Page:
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Home / News / Total football versus total faith as Dubs face Derry

Total football versus total faith as Dubs face Derry

Dublin, reigning champions, ahead of the pack, tactically changing the game and seemingly getting stronger. No, unfortunately (well unfortunately for everyone outside the county limits) I’m not reminiscing about mid Jim Gavin era Dubs. I’m talking of Dessie Farrell’s Modern Dublin 3.0.

Pat Gilroy, Gavin and now Farrell – the three men faced three different tasks. Arguably Dessie, following on from Gavin, had the most daunting.

Winning an All-Ireland in his first year didn’t bring any vindication or credibility. It was seen as still Gavin’s team running on autopilot with Dessie observing from the driver’s seat. Unfair, probably, but that’s how it seemed.

The sense of joy and relief that met last year’s win spoke volumes: that was his win, his way. Ciarán Kilkenny’s time on the bench spoke volumes for Farrell’s determination to change approach.

That win has been followed by a resurgence in confidence this spring. The aura that marked their six-in-a-row run is quickly returning.

A lot of the football Dublin have played in the league, especially since the first two rounds, has been to a standard that I haven’t seen another team play. Ever.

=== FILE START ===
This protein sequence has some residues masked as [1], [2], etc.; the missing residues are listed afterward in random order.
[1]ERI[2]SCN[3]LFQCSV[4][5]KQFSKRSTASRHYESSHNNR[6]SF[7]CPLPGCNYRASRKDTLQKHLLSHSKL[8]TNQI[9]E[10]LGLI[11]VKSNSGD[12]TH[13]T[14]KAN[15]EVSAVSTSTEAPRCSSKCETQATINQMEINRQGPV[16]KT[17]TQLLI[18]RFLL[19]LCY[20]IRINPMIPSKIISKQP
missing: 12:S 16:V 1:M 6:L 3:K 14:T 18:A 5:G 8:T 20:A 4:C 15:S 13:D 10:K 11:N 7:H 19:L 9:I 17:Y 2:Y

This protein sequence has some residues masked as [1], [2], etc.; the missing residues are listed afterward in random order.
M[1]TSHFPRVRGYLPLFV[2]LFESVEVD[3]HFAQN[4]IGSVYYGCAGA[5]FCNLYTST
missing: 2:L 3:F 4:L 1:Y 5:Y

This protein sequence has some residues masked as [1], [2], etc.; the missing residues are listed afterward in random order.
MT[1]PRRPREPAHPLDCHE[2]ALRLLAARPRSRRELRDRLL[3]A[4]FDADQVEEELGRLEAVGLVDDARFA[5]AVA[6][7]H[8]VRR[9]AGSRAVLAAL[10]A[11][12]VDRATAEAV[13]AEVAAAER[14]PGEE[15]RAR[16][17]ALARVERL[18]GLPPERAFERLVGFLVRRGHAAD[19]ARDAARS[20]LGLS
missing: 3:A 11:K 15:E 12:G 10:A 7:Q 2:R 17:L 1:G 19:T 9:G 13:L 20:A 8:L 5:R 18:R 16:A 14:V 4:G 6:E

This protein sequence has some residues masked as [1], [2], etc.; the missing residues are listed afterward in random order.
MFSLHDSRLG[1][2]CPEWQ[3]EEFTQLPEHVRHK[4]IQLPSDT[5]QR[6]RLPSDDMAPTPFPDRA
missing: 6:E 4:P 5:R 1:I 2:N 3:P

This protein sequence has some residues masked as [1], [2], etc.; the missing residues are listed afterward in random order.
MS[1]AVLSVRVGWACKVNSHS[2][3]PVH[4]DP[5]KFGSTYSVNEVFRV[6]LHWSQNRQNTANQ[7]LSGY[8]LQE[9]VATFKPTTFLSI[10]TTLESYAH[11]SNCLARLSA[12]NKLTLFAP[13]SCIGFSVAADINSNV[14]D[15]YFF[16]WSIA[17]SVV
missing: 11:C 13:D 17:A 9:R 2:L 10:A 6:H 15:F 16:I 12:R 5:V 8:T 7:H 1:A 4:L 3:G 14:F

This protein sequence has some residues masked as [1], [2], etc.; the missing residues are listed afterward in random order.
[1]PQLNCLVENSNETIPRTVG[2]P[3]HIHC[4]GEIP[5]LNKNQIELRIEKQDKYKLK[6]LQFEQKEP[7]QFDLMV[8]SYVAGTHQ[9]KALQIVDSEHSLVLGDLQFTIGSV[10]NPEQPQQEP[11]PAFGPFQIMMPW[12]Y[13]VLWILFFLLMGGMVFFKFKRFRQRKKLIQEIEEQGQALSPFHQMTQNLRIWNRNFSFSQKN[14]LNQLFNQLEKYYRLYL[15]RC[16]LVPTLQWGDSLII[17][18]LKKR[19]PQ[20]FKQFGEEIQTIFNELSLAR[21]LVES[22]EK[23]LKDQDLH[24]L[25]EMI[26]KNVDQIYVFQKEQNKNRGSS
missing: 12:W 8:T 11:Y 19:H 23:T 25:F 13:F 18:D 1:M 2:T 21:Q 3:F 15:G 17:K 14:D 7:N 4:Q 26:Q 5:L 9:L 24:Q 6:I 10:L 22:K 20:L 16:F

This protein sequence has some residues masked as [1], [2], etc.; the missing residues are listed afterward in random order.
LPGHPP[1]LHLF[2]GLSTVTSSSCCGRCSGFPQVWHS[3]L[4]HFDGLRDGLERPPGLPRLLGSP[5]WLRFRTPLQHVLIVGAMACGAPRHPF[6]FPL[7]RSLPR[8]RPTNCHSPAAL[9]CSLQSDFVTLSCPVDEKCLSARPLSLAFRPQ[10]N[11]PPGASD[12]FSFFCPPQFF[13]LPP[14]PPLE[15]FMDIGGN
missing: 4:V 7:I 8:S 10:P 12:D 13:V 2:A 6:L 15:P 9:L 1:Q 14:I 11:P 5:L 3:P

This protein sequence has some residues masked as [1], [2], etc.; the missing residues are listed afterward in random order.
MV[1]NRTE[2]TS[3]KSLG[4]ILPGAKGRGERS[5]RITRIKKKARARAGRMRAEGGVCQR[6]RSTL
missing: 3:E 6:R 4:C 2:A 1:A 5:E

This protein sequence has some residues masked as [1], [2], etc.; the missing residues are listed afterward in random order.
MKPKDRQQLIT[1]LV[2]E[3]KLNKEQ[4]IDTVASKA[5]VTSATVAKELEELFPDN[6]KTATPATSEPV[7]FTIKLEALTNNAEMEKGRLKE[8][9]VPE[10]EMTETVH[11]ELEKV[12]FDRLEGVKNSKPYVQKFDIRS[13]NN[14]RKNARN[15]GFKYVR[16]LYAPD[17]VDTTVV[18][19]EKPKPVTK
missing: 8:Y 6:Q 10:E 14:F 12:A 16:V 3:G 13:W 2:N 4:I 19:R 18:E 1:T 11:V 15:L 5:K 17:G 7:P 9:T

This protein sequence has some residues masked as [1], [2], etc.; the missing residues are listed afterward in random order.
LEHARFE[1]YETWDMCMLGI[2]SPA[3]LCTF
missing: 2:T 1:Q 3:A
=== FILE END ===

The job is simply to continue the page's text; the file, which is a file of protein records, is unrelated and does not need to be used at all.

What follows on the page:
Even as I type I recognise that sounds like I’m getting ridiculously carried away. Of course, the performances should be caveated by the fact that it’s league, not championship and further caveated by it being a league where it’s obvious not all teams are going with everything they have.

But still.

Spend enough time watching them and the quality only appears to increase. The footballing ability of their entire group is excellent, and while this is most obvious when looking at the consistency of their basic skills, for me, it’s their determination to attack hard and their tackling ability that is their ultimate unique selling point.

The latter is the game changer.